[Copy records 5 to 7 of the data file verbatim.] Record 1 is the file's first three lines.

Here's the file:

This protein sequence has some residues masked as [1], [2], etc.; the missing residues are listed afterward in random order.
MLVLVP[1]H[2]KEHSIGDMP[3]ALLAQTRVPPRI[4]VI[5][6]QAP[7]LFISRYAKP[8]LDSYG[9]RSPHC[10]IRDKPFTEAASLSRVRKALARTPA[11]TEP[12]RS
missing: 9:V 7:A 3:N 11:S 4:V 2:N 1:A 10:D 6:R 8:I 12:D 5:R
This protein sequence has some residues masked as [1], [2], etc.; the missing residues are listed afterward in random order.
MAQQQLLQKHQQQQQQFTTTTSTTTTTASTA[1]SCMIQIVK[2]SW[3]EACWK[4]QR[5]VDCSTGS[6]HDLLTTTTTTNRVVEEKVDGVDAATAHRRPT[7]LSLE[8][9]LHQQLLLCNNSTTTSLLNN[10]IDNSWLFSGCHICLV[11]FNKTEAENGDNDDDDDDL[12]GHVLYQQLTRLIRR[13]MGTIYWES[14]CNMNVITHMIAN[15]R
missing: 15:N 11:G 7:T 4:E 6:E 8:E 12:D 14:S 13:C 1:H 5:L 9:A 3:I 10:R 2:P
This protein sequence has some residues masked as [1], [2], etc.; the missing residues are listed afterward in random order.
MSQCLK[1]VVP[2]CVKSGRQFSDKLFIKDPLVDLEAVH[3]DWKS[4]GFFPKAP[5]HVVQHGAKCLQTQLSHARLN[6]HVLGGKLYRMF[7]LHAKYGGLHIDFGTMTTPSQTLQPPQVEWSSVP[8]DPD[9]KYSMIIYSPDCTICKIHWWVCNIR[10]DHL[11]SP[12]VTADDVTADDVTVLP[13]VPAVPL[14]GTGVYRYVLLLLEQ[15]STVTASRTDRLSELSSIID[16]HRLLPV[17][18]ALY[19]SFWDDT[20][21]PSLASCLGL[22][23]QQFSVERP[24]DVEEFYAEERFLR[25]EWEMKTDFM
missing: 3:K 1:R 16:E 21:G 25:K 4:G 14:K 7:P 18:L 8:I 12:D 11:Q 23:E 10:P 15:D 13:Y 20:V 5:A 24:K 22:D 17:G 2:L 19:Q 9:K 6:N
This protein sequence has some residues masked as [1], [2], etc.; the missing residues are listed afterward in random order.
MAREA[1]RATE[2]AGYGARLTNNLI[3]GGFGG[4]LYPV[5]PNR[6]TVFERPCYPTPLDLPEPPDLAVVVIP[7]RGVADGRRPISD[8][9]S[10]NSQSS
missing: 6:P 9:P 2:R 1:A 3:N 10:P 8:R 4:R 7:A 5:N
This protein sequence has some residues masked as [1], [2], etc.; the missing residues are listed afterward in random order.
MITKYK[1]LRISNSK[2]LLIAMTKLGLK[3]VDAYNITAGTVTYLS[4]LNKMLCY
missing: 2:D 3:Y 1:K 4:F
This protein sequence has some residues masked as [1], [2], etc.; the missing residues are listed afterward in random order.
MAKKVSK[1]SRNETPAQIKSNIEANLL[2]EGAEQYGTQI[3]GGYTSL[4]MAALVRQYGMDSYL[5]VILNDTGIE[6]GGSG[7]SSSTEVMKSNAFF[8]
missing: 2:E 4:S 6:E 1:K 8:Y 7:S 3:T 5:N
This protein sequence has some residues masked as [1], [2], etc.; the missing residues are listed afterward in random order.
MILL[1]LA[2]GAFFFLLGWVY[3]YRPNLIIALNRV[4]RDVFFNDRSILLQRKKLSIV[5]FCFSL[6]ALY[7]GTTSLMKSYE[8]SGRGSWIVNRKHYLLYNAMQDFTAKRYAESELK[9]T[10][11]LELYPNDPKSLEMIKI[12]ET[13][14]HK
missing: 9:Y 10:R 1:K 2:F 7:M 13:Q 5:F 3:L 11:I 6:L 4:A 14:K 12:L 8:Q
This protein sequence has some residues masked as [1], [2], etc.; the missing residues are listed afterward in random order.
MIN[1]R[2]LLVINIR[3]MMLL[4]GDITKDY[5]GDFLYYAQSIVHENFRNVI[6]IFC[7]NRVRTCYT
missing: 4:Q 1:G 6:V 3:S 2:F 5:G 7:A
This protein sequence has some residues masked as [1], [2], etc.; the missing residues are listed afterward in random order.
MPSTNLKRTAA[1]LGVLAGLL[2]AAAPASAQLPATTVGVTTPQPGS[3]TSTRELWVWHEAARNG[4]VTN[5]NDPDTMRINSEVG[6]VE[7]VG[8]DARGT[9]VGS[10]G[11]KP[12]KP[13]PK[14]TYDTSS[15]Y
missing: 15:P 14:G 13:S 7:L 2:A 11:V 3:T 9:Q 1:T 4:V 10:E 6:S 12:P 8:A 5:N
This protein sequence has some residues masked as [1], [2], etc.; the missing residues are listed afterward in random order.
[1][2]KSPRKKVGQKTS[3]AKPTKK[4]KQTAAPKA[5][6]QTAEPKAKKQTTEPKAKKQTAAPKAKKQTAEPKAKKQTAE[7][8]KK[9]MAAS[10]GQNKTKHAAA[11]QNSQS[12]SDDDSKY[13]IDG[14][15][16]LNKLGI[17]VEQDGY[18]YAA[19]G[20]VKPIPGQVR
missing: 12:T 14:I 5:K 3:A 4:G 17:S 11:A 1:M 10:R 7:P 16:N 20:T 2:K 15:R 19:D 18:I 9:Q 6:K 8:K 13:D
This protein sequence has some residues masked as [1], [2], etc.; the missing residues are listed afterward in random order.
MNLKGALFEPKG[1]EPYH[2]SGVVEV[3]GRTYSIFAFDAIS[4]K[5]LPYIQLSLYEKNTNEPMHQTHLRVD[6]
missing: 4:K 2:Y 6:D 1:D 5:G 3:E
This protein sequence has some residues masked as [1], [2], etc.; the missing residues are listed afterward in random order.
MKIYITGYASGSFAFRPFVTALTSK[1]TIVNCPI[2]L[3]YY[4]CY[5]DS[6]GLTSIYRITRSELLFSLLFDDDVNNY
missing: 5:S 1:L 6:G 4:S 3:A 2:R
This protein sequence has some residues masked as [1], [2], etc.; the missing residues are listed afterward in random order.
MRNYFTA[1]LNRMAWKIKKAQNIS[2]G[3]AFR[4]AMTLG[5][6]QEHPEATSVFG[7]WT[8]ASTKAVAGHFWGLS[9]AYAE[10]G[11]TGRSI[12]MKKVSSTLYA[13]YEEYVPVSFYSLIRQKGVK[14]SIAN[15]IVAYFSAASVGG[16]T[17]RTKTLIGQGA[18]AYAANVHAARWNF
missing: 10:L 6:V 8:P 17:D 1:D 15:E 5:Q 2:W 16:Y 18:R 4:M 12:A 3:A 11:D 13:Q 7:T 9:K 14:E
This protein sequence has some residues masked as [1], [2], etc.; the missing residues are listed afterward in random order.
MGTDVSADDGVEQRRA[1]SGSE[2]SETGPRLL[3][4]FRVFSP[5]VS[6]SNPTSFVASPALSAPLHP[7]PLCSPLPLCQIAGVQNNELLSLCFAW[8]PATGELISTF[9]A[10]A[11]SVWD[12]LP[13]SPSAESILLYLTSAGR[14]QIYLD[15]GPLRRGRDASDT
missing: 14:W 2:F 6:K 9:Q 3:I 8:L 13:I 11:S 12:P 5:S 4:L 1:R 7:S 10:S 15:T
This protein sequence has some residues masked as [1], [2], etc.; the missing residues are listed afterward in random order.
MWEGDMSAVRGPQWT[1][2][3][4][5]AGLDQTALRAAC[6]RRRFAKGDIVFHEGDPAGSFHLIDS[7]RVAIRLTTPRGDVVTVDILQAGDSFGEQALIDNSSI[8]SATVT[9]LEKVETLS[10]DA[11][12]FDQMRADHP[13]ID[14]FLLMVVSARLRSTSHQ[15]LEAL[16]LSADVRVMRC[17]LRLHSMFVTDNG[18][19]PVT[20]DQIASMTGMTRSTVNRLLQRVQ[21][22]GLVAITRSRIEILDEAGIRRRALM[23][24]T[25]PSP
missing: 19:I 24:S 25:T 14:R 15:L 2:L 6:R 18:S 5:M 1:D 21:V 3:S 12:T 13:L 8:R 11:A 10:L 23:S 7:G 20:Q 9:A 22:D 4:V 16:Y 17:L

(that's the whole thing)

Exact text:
This protein sequence has some residues masked as [1], [2], etc.; the missing residues are listed afterward in random order.
MITKYK[1]LRISNSK[2]LLIAMTKLGLK[3]VDAYNITAGTVTYLS[4]LNKMLCY
missing: 2:D 3:Y 1:K 4:F
This protein sequence has some residues masked as [1], [2], etc.; the missing residues are listed afterward in random order.
MAKKVSK[1]SRNETPAQIKSNIEANLL[2]EGAEQYGTQI[3]GGYTSL[4]MAALVRQYGMDSYL[5]VILNDTGIE[6]GGSG[7]SSSTEVMKSNAFF[8]
missing: 2:E 4:S 6:E 1:K 8:Y 7:S 3:T 5:N
This protein sequence has some residues masked as [1], [2], etc.; the missing residues are listed afterward in random order.
MILL[1]LA[2]GAFFFLLGWVY[3]YRPNLIIALNRV[4]RDVFFNDRSILLQRKKLSIV[5]FCFSL[6]ALY[7]GTTSLMKSYE[8]SGRGSWIVNRKHYLLYNAMQDFTAKRYAESELK[9]T[10][11]LELYPNDPKSLEMIKI[12]ET[13][14]HK
missing: 9:Y 10:R 1:K 2:F 7:M 13:Q 5:F 3:L 11:I 6:L 4:A 14:K 12:L 8:Q